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Psychonauts (Xbox) artwork

Psychonauts (Xbox) review

"When Subversion Is Subtext Rather than the Point"

How can I ever truly express my love for Psychonauts? Timeless and classic are too abstract concepts to adequately invoke the emotional reaction it creates; charismatic and sincere are too simple to describe the level of thought put into this game. The only description that evokes the same response as the game is nothing can compare to Psychonauts. Itís a one-of-a-kind type of game that isnít genre-breaking or even revolutionary to play, yet the amount of creativity packaged into one game into its writing, its gameplay and its level-design makes it incomparable. Games may have come that have incorporated one or two ideas, especially Double Fine, yet none possess all the qualities that define this game across the decade I have experienced it.

Empathy Is Not About Caring; Itís Understanding Another Life

On first appearances, Pyschonauts can be easily described as a 3D collect-o-thon platformer that takes place in peopleís minds. These abilities are not limited to the out-of-body nature of the game as these psychic abilities can be used throughout the camp-grounds, which further establishes the game as a collect-o-thon with the scavenger hunt side-quest. Instead of arbitrary requirements to progress, levels are focused on completing main objectives and the extraneous items are improvements to Razís capabilities. This different in goals is not what makes the game special. What separates this adventure from collecting random Jiggies or Stars is that every collectable in the brain-space has its own story to tell along with the level itself, even if it may not be an insightful one.

When traveling into peopleís subconscious, Raz can acquire several types of mementos scattered all around. Figments, Emotional Baggage, etc. are all framed as having personal value not to the player but to the host, and these elements all further delve into his or her character. Sometimes these collectables will provide backstory to the character or they may reaffirm aspects of the character you already know. This aspect is accentuated by the level-design, which always feels individually tailored to reflect personality traits through the art-style, the level-themed gimmicks and the atmosphere they create. Even the tutorial worlds feel refreshingly different as there is no standard water/lava/grass world you will find in many traditional games. No two levels in Pyschonauts are ever the same because they reflect different characteristics and different perspectives.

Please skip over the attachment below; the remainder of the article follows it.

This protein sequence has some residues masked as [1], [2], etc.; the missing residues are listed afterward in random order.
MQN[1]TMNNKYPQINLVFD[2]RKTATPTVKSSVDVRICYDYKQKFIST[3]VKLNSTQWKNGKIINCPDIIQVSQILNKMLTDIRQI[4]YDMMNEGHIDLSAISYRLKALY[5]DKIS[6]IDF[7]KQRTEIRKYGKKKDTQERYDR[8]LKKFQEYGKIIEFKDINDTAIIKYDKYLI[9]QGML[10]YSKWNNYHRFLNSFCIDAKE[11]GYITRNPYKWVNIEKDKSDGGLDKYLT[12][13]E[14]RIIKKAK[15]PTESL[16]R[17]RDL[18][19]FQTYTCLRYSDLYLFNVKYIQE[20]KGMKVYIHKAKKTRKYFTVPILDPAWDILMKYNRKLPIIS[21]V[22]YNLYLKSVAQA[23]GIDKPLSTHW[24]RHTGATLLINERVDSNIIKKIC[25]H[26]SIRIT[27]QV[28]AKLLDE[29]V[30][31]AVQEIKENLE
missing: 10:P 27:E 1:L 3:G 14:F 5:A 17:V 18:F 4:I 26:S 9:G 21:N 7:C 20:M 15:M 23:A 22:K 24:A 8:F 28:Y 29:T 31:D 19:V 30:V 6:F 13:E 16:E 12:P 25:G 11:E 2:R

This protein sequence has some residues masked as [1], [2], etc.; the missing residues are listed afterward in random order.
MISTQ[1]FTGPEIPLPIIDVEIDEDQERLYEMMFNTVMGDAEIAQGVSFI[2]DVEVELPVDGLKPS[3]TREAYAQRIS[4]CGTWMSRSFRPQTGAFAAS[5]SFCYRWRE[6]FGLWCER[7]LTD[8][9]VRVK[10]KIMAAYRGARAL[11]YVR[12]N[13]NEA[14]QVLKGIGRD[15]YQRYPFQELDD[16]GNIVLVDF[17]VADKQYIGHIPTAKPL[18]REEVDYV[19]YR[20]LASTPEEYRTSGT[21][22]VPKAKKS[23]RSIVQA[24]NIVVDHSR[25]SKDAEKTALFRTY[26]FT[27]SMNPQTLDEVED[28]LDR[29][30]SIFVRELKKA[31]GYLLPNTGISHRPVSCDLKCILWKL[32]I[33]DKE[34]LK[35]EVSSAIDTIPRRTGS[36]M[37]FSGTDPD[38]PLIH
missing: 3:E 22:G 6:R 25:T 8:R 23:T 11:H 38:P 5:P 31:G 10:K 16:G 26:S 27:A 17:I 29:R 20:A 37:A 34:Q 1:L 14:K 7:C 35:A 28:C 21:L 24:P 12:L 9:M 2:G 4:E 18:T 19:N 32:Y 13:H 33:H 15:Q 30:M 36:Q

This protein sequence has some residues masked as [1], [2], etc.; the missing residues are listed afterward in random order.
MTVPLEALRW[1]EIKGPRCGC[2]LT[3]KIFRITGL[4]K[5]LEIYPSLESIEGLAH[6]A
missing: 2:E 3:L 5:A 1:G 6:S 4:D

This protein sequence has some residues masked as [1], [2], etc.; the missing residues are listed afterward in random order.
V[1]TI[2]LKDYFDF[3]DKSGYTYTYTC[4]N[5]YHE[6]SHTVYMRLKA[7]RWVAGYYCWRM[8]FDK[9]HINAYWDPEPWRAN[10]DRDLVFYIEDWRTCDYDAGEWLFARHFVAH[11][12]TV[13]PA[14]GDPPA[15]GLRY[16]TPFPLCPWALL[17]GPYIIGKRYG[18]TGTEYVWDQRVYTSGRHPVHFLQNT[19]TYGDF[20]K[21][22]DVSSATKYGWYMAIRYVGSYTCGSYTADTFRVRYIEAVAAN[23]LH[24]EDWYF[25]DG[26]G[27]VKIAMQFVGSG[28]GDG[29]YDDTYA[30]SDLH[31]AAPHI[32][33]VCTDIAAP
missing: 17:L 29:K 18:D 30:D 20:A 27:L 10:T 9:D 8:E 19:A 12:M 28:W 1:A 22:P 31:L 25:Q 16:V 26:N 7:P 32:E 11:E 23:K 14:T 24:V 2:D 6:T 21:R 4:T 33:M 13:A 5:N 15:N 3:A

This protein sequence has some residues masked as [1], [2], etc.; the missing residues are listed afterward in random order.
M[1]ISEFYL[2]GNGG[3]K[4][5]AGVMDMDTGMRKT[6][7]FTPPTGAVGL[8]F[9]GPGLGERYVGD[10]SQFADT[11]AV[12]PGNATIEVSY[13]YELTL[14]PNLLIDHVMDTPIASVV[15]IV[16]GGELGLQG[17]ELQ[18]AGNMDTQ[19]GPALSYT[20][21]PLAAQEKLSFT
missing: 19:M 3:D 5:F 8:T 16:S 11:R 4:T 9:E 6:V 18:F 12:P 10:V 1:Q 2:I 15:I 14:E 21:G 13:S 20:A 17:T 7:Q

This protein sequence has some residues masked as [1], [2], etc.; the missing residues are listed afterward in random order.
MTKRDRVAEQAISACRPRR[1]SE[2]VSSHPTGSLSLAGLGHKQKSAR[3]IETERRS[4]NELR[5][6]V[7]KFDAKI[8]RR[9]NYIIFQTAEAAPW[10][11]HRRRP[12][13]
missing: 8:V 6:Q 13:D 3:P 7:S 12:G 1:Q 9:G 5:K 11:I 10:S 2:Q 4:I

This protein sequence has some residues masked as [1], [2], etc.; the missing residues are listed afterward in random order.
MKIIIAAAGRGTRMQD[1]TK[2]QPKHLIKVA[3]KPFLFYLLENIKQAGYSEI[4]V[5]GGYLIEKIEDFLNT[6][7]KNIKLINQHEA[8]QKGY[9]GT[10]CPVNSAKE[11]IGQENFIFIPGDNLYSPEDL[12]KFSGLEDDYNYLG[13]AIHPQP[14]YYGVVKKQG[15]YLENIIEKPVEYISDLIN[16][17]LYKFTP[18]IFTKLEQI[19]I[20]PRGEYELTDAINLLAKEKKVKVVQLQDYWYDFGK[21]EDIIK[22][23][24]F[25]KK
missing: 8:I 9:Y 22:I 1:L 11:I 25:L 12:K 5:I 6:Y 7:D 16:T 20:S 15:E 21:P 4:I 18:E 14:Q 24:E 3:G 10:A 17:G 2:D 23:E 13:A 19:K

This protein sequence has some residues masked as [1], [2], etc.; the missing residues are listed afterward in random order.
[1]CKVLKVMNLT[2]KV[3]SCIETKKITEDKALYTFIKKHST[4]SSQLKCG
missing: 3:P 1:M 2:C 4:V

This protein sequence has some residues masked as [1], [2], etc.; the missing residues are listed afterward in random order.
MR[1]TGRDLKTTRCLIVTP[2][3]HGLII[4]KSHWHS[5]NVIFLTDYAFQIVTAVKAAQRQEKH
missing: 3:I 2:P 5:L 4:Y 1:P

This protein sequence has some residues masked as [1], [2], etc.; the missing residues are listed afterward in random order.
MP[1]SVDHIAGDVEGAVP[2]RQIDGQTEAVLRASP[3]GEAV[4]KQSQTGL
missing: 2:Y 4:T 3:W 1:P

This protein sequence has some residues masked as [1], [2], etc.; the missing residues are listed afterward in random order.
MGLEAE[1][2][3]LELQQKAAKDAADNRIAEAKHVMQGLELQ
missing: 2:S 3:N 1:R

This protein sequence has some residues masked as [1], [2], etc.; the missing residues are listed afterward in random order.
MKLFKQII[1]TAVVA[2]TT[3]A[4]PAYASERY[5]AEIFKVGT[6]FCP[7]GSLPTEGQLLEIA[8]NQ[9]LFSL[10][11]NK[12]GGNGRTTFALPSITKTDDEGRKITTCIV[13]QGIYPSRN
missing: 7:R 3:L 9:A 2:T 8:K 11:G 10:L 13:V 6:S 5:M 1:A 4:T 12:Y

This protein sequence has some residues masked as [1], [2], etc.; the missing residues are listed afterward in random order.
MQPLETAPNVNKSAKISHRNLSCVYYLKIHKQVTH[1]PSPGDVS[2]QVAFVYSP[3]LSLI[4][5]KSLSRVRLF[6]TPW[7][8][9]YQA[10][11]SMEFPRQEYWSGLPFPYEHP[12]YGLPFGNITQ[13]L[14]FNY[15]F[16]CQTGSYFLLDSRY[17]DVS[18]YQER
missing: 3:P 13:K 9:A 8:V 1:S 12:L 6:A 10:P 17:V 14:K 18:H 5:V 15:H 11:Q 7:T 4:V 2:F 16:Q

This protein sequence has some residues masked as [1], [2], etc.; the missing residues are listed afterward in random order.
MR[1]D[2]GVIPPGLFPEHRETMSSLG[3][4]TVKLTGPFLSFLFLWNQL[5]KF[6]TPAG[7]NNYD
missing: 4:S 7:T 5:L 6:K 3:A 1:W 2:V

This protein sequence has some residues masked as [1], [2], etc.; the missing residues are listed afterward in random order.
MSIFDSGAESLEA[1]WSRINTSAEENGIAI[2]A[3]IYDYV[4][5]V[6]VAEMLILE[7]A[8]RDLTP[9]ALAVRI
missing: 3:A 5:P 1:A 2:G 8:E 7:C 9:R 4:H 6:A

At first, this idea is used superficially to lend more detail to the characters. Goals remain clear as you explore the instructorsí minds, which lend some authenticity to their skills. The further you play, however, the more this element is used to enter more deranged states of the mind. This experience begins when you examine the mind of a lake monster, though it reaches its peak with the many hospitalized patients and Raz himself. Instead of simply gaining more details, the late-game shifts the purpose behind these explorations of the mind to learn about these characters and their history to help them cope with their plights. Itís honestly impressive for a game this old to delve into psychological disorders ranging from nepotism of Gloria to split-personality disorder of Crowley, a former Pyschonaut who manages to stay an agent despite his hardship. This also allows the game, especially one aimed at younger audiences, to be more insightfully subversive while teaching players the value of empathy.